The tools I most commonly use are Shift+extrude, Cut, bridge, target weld and connect.

I have a very simple workflow that involves a lot of repetitive use of these tools. I recently created three fundamentals videos in which I explain how I use all these tools. They can be found here: http://digitalapprentice.net/Community/index.php?option=com_content&task=view&id=67&Itemid=154 (Fig.16).


Fig.16


Final Image


Thanks :


I would like to say thanks to Digital Apprentice and all the other entrants at the Digital Apprentice forums for providing me with a lot of great feedback and critique over the competition period. I really appreciate it. I would strongly encourage everyone to check out this site; it has some of the best learning material from industry leaders and veterans and is an inspiring place to be.

Also I’d like to thank my friends who gave a lot of support on the project; it was a long task and there was times when I felt like giving up but they got me over the line.

Thanks guys!

 

 

 http://www.3dtotal.com/team/Tutorials_3/making_of_hadron/hadron_01.php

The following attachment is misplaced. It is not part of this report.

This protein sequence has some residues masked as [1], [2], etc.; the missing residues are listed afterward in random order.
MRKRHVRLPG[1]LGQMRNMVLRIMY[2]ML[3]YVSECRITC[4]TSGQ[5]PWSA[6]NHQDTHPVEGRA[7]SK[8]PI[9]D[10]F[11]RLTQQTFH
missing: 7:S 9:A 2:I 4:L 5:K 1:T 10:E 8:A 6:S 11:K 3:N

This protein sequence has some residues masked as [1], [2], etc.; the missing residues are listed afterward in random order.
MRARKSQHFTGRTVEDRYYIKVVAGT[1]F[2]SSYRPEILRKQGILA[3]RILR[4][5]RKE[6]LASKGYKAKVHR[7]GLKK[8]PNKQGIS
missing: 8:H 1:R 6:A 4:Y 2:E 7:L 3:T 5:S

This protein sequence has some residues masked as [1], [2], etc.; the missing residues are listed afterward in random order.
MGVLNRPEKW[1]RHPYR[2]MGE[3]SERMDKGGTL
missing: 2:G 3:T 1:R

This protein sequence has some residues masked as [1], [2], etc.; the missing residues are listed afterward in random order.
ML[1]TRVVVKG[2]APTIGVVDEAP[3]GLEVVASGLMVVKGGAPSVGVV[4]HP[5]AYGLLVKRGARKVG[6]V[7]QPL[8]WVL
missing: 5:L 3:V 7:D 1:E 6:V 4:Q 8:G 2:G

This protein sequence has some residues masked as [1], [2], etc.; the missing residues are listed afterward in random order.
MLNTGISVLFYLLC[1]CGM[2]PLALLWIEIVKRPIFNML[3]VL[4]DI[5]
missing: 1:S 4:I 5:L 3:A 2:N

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Old_2013/tutorirls & Tips2009. 4. 15. 08:52

C:\Documents and Settings\limbo\Local Settings\Application Data\Autodesk\3dsmax\2009 - 32bit\enu\defaults\DesignVIZ.mentalray 에서 CurrentDefaults.ini 파일을 여신 ,

SelectByNameUsesSceneExplorer=1 SelectByNameUsesSceneExplorer=0으로 변경하시고 저장하신 3dsMax2009 다시 여시면 Edit>Select by name 선택시 Select Objects창을 여실 있습니다.

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Old_2013/tutorirls & Tips2008. 10. 10. 15:09

Step 01

Hi to all. That’s my first tutorial here on CGCookie. I’ll publish tutorials about shading, lighting, rendering, procedural stuffs, particles fx, dynamics and fluids. The 1st one is based on PARTICLE FLOW and it is useful to create a simple but very useful setup to generate drop falling down from a specified object.

Visit my website at: http://www.alessandrocangelosi.com/

Create a box with some subdivision like you can see in the figure, (4×15x2),

Step 02

Convert it to EDITABLE POLY and move some vertices as you can see in the figure.

Step 03

Add a FFD3×3x3 modifier to the box and move the control points to scale the mesh as in the figure

Step 04

Now add a NOISE modifier to the mesh and scale the parameters to obtain something similar to our deformed mesh, (use the FRACTAL option to deform it),

Step 05

Add a TURBOSMOOTH modifier to make it with a smoothed look, so we have more polygons to make more detailed deformation, please use max 2 or 3 as value of the ITERATIONS parameter,

Step 06

Now you can add a new NOISE modifier with FRACTAL option turned to ON, and try to change the parameters to obtain something like the mesh you can see in the figure,

Step 07

Now use the PERSPECTIVE navigation tool to find a good point of view to create the camera and press the CTRL+C shortcut to create a camera from the actual viewport configuration,